With one quarter of its inhabitants’ homes destroyed in the past year, Nusaybin is a victim of Turkey’s 33-year conflict with the Kurdistan Workers’ Party (PKK). The state has taken economic steps to help the town, but outreach and Kurdish rights must be improved to prevent new flare ups.
Constitutional referendum 16 April saw 51.4% of electorate approve changes that will centralise executive power in hands of president following general elections scheduled for Nov 2019. Three largest cities and most of SE voted against changes; result prompted widespread criticism among opponents and internationally over govt’s possible authoritarian direction. Allegations of electoral misconduct and evidence including video of irregularities sparked opposition criticism and protests against fraud; Supreme Election Board 19 April and Council of State 25 April rejected request by main opposition parties to annul results. Main opposition party 26 April announced decision to take bid to European Court of Human Rights. OSCE 17 April criticised “uneven playing field” in campaign and lack of transparency; Erdoğan denounced report as “politically motivated”. Govt 18 April extended state of emergency, imposed following July 2016 coup attempt, for additional three months; continued crackdown on state-christened FETÖ/PDY it blames for coup attempt, detaining over 1,000 alleged members late April. Security forces continued operations against Kurdistan Workers’ Party (PKK) insurgency in SE; several members of security forces killed in attacks and clashes during month, including six soldiers reportedly killed in separate operations against PKK in Şırnak 21-23 April. Suspected PKK rocket attack against ruling Justice and Development Party (AKP) referendum campaign bus killed one village guard in Van’s Muradiye district 15 April. PKK senior leadership Cemil Bayık 9 April warned “war” would intensify if “Yes” campaign won referendum, adding to concerns that fighting may worsen in coming months. Govt continued crackdown on Kurdish Democratic People’s Party (HDP) representatives, arresting regional representative Fahrettin Kiraz and MP Burcu Çelik Özkan on terror charges mid-April. Two HDP MPs, Meral Danış Beştaş and Nursel Aydoğan, were released 21 April. EU-Turkey relations deteriorated further in run-up to referendum; Ankara 14 April said it would suspend EU-Turkey refugee deal if not granted visa-free travel. Parliamentary Assembly of Council of Europe 25 April voted to reopen monitoring procedures in Turkey. Turkish military conducted airstrikes against Kurdish People’s Protection Unit (YPG)/PKK targets in N Syria and N Iraq 25 April, retaliated against YPG after latter launched rocket attacks on SE Hatay and Şanlıurfa provinces from areas it controls across border in Syria 25-27 April (see Syria and Iraq).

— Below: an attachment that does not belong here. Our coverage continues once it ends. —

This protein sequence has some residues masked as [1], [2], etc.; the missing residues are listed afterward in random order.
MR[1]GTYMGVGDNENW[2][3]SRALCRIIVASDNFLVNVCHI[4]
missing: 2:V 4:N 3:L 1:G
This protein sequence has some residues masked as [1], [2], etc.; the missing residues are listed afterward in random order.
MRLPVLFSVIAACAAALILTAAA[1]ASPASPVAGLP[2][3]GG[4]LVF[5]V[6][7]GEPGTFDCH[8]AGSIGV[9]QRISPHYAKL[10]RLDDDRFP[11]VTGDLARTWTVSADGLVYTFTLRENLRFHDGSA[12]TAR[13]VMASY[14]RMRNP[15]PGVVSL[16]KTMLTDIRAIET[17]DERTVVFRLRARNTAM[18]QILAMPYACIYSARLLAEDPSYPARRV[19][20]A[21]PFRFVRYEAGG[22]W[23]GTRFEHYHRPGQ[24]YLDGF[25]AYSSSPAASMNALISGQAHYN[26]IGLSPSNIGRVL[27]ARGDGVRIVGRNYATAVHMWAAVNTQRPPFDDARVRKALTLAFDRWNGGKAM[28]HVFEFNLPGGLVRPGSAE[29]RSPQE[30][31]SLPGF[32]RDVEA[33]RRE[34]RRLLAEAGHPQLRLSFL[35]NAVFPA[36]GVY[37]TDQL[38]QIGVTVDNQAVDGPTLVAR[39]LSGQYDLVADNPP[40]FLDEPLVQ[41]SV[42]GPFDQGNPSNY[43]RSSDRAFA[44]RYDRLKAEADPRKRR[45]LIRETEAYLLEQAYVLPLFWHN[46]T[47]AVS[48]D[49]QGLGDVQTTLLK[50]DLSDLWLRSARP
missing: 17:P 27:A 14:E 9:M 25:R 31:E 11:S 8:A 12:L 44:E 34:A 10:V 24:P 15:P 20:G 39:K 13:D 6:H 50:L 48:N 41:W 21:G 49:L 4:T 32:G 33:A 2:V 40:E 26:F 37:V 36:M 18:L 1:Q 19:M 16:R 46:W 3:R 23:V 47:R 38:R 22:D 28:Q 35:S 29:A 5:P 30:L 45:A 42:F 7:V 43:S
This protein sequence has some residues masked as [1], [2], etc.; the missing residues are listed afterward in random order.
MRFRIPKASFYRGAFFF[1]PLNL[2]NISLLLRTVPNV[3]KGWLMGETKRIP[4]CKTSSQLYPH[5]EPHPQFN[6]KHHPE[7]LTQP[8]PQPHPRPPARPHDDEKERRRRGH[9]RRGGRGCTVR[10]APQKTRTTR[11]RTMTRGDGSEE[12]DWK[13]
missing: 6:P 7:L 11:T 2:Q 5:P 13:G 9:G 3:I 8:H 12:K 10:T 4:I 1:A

The Kurdistan Workers' Party (PKK) and its Syrian affiliates face a stark choice: risk their gains in northern Syria through continued prioritisation of the PKK's fight against Turkey, or pursue local self-rule in the area they have carved out of the chaos of the Syrian war.
New frictions in Iraq and Syria threaten Ankara and Tehran’s usually peaceful management of their Middle East rivalries. To rebuild trust and avert open conflict, they should coordinate de-escalation, exchange intelligence and designate representatives to open a new channel between their leaders.